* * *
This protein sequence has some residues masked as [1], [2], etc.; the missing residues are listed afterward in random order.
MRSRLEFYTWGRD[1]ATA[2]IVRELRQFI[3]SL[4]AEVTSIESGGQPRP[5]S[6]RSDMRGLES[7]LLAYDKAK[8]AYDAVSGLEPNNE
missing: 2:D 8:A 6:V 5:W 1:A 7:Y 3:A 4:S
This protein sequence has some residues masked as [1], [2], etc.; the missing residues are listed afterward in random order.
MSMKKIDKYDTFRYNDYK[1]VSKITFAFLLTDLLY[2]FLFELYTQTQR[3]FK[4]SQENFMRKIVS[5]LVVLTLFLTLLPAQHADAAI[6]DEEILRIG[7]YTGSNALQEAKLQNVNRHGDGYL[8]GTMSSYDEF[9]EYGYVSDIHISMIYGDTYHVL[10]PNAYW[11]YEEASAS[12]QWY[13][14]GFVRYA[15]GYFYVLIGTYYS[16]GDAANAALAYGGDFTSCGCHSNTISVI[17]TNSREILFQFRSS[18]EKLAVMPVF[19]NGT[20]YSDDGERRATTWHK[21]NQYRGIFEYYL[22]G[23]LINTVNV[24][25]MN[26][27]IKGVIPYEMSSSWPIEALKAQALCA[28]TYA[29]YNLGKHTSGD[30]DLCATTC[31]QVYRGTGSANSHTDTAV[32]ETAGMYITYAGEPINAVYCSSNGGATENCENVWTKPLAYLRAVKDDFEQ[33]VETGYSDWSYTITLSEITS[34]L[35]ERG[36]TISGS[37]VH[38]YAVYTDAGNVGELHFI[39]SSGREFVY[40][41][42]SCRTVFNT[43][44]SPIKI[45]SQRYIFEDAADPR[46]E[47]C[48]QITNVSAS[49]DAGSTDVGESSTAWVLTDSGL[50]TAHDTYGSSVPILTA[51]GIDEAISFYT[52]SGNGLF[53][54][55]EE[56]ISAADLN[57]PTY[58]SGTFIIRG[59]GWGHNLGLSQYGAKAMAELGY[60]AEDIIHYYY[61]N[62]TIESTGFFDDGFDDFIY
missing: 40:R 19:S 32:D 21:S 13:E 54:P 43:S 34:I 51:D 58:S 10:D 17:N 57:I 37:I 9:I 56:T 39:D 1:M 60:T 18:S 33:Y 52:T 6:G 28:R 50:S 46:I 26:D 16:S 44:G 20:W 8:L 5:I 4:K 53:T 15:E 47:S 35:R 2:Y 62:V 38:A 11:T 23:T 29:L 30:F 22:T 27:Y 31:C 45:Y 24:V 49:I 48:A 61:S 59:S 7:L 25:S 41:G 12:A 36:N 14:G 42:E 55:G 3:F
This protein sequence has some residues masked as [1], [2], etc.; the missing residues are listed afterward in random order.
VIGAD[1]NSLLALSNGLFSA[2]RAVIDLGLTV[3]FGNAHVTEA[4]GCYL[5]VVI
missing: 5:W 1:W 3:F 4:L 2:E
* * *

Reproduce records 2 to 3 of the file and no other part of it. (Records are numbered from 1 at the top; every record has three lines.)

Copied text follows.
This protein sequence has some residues masked as [1], [2], etc.; the missing residues are listed afterward in random order.
MSMKKIDKYDTFRYNDYK[1]VSKITFAFLLTDLLY[2]FLFELYTQTQR[3]FK[4]SQENFMRKIVS[5]LVVLTLFLTLLPAQHADAAI[6]DEEILRIG[7]YTGSNALQEAKLQNVNRHGDGYL[8]GTMSSYDEF[9]EYGYVSDIHISMIYGDTYHVL[10]PNAYW[11]YEEASAS[12]QWY[13][14]GFVRYA[15]GYFYVLIGTYYS[16]GDAANAALAYGGDFTSCGCHSNTISVI[17]TNSREILFQFRSS[18]EKLAVMPVF[19]NGT[20]YSDDGERRATTWHK[21]NQYRGIFEYYL[22]G[23]LINTVNV[24][25]MN[26][27]IKGVIPYEMSSSWPIEALKAQALCA[28]TYA[29]YNLGKHTSGD[30]DLCATTC[31]QVYRGTGSANSHTDTAV[32]ETAGMYITYAGEPINAVYCSSNGGATENCENVWTKPLAYLRAVKDDFEQ[33]VETGYSDWSYTITLSEITS[34]L[35]ERG[36]TISGS[37]VH[38]YAVYTDAGNVGELHFI[39]SSGREFVY[40][41][42]SCRTVFNT[43][44]SPIKI[45]SQRYIFEDAADPR[46]E[47]C[48]QITNVSAS[49]DAGSTDVGESSTAWVLTDSGL[50]TAHDTYGSSVPILTA[51]GIDEAISFYT[52]SGNGLF[53][54][55]EE[56]ISAADLN[57]PTY[58]SGTFIIRG[59]GWGHNLGLSQYGAKAMAELGY[60]AEDIIHYYY[61]N[62]TIESTGFFDDGFDDFIY
missing: 40:R 19:S 32:D 21:S 13:E 54:P 43:S 34:I 51:D 58:S 10:D 17:N 57:I 37:I 9:I 56:T 39:D 1:M 60:T 18:S 33:Y 52:T 6:G 28:R 50:S 46:I 26:D 16:S 44:G 20:W 8:L 5:I 4:K 53:T 15:E 47:S 35:R 2:Y 62:V 38:A 11:T 23:T 29:L 30:F 22:T 27:Y 31:C 45:Y 24:V 49:I 48:A 61:S 59:S 7:L 25:S 41:G 12:A 36:N 14:G 42:E 55:G 3:F
This protein sequence has some residues masked as [1], [2], etc.; the missing residues are listed afterward in random order.
VIGAD[1]NSLLALSNGLFSA[2]RAVIDLGLTV[3]FGNAHVTEA[4]GCYL[5]VVI
missing: 5:W 1:W 3:F 4:L 2:E